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Further, if aboriginal title existed, the question of whether the United States could be responsible to compensate for its loss is determined by when that title was extinguished. The assumption of sovereignty over the area by the United States must have acted to cause the extinguishment of aboriginal title in order for compensation to be considered. The chapter reviews the history of Hawaiian land law, and finds that acts of the Hawaii legislature before 1893 had the effect of extinguishing aboriginal title, if it had indeed existed. Because the United states did not extinguish any such title, it is not responsible to compensate for its loss. Further, any such loss cannot be compensated under either the Fifth Amendment or under the Indian Claims Commission Act, as presently written.

The question of whether native Hawaiians are entitled to compensation for loss of any "recognized" title to Crown and Government lands is also examined in this chapter. It reviews the definition of the possible laws by which the United States may be regarded as having "recognized" that native Hawaiians have title to Crown and Government lands. The analysis determines that the United States did not recognize title of native Hawaiians to these lands. Further, even if there were recognized title, no compensation for loss of that title would be available under present law.

The next section of the chapter considers whether native Hawaiians are entitled to compensation for loss of sovereignty. The section defines sovereignty, primarily as that concept has been developed in the context of Indian tribes. Since the United States Congress can take away sovereignty of native groups at will, loss of sovereignty is not compensable under the Fifth Amendment. Moreover, it cannot be compensated under the Indian Claims Commission Act. Therefore, native Hawaiians have no present legal entitlement to compensation from the United States for any loss of sovereignty.

The next section of this chapter considers whether there is any trust relationship arising from statutes or other laws, between the natives of Hawaii and the United States. It examines each possible source of such a trust relationship and determines that if there is any such relationship, it is at most a very limited special trust that would not entitle native Hawaiians to any compensation. Finally, the chapter compares any possible native Hawaiian claims to claims of native Alaskans, for which the latter were compensated in the Alaska Native Claims Settlement Act.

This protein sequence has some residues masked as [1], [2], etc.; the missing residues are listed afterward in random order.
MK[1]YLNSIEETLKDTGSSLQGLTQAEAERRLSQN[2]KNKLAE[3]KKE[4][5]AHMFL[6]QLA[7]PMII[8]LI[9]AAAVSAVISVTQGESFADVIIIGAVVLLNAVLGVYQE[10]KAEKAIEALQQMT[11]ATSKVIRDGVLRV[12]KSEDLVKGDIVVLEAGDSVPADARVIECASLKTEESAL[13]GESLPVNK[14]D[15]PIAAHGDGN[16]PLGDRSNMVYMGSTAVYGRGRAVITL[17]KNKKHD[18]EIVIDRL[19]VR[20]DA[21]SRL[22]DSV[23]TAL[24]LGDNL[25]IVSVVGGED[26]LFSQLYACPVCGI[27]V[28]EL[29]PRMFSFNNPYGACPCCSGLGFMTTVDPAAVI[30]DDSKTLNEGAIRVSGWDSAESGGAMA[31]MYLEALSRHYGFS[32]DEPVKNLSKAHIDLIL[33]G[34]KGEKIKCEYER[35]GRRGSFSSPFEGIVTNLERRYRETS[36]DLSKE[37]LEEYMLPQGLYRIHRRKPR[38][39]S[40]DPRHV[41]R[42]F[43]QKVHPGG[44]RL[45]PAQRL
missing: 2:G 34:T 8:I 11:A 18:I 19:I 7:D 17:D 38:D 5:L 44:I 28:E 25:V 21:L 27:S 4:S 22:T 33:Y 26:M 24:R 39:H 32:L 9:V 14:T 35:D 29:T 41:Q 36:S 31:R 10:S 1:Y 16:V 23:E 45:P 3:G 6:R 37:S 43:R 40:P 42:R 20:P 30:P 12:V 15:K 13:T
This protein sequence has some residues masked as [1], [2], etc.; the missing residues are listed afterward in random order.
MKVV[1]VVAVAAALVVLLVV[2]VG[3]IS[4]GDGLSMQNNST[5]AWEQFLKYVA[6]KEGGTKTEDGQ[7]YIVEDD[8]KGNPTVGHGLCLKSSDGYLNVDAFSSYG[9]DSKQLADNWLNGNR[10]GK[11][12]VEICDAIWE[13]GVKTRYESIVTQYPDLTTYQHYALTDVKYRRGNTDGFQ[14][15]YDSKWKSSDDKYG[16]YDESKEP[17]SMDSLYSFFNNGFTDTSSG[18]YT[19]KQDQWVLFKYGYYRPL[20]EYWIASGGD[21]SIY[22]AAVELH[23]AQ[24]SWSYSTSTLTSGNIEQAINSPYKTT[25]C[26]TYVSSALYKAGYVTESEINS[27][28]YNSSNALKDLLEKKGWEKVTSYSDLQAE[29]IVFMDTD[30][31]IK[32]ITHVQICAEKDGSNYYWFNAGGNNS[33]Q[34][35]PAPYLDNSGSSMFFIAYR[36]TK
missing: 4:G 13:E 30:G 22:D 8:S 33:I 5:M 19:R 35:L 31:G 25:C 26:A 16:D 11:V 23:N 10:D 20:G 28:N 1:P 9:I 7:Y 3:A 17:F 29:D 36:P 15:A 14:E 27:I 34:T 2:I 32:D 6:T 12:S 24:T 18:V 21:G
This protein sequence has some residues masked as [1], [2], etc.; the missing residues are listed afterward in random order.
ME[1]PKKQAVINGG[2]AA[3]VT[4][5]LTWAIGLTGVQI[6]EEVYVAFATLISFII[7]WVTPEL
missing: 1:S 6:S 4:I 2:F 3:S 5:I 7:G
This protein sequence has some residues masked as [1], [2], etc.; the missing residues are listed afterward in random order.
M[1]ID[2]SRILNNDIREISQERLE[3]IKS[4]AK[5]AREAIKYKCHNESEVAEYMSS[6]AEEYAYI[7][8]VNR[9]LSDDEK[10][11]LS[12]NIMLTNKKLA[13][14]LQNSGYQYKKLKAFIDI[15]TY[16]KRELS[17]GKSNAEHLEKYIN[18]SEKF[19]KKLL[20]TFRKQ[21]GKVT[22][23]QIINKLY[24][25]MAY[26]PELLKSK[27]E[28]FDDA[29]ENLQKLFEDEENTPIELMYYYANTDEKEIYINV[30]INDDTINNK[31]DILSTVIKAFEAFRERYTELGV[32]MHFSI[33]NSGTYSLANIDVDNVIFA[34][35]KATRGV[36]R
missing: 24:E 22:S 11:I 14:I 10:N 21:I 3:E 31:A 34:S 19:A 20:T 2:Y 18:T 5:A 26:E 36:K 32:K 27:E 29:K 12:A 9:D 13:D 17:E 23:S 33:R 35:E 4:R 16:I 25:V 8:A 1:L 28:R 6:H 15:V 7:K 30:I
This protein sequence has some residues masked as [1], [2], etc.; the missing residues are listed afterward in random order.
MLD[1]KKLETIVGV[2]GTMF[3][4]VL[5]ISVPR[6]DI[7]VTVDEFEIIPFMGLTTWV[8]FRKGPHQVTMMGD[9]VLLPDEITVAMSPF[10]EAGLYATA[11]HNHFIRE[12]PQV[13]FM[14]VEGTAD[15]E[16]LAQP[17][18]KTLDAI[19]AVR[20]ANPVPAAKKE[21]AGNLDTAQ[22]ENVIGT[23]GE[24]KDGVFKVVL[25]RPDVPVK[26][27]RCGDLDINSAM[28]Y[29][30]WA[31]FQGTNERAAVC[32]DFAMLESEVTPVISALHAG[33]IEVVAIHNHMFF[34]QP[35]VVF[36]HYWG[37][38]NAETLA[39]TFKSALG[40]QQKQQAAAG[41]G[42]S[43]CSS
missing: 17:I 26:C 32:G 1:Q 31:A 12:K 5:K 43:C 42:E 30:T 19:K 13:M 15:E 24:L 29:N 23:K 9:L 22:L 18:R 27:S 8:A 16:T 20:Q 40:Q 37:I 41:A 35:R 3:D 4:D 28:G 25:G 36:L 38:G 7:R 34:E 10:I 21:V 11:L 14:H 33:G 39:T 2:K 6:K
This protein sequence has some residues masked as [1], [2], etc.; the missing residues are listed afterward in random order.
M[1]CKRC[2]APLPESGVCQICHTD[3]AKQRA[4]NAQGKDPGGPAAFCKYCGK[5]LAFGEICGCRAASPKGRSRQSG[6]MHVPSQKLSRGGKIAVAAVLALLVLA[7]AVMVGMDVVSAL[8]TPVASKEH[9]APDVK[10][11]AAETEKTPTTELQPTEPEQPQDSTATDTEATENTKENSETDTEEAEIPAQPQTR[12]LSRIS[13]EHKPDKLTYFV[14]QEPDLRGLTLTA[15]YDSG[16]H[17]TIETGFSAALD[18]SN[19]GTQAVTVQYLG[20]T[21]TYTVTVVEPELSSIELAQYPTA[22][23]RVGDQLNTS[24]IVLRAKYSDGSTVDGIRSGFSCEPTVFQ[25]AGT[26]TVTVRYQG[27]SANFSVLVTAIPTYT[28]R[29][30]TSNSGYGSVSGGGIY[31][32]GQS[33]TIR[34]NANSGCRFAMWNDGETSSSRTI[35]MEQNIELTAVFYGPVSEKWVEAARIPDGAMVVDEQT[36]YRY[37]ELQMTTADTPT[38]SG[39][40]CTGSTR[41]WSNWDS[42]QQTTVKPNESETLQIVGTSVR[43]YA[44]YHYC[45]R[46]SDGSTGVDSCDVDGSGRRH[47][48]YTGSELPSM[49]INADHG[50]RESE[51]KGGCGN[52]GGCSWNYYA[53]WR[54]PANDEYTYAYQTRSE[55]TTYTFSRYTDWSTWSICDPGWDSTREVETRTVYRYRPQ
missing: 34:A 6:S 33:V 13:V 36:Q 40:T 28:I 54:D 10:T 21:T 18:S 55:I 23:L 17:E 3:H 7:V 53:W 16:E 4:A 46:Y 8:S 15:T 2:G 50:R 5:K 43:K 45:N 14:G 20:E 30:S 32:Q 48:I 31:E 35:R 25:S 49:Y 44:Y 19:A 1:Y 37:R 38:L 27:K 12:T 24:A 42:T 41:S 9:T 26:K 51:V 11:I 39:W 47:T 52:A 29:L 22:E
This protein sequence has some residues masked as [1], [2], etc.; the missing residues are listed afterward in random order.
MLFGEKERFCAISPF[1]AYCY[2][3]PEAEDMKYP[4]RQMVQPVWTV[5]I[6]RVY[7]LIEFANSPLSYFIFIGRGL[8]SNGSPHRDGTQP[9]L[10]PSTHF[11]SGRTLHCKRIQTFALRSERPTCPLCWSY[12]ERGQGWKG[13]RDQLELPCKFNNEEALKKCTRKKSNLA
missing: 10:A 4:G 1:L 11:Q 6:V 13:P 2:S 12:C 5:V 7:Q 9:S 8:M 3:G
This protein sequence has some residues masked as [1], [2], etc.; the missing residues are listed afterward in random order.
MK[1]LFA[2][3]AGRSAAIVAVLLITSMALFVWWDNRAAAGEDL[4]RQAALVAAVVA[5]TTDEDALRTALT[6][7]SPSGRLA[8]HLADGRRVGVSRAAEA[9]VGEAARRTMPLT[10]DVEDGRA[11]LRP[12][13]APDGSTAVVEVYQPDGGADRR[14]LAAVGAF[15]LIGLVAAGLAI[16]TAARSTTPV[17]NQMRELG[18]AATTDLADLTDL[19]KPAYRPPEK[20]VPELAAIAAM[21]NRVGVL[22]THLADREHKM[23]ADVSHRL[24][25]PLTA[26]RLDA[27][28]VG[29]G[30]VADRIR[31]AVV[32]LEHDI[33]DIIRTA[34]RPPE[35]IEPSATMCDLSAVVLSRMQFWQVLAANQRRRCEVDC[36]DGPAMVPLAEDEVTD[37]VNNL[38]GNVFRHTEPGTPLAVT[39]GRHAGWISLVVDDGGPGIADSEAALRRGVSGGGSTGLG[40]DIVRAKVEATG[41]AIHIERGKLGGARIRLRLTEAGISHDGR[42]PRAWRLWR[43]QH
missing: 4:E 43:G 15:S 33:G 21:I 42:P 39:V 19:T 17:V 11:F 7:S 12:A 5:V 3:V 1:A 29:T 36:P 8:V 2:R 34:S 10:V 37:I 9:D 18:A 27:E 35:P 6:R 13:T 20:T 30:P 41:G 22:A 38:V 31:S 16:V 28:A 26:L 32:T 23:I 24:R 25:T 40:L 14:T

"Review of Hawaiian Homes Commission Programs"

The review of the Hawaiian Home Lands program was conducted by the Office of Inspector General of the U.S. Department of the Interior, in response to a request in February 1982. The Inspector General submitted a report in September 1982, and it is that report, along with the reply by the Governor of the State of Hawaii, that appears as this chapter of Part II. The report discusses problems concerning the status of the Hawaiian Home Lands, program accomplishment, financial management, applicant eligibility lists, and leasing activities.

"Federal Responses to the Unique Needs of Native Hawaiians"

The steps that the Federal Government is taking to meet the unique needs of native Hawaiians are outlined in this chapter. These include identification of federal programs for


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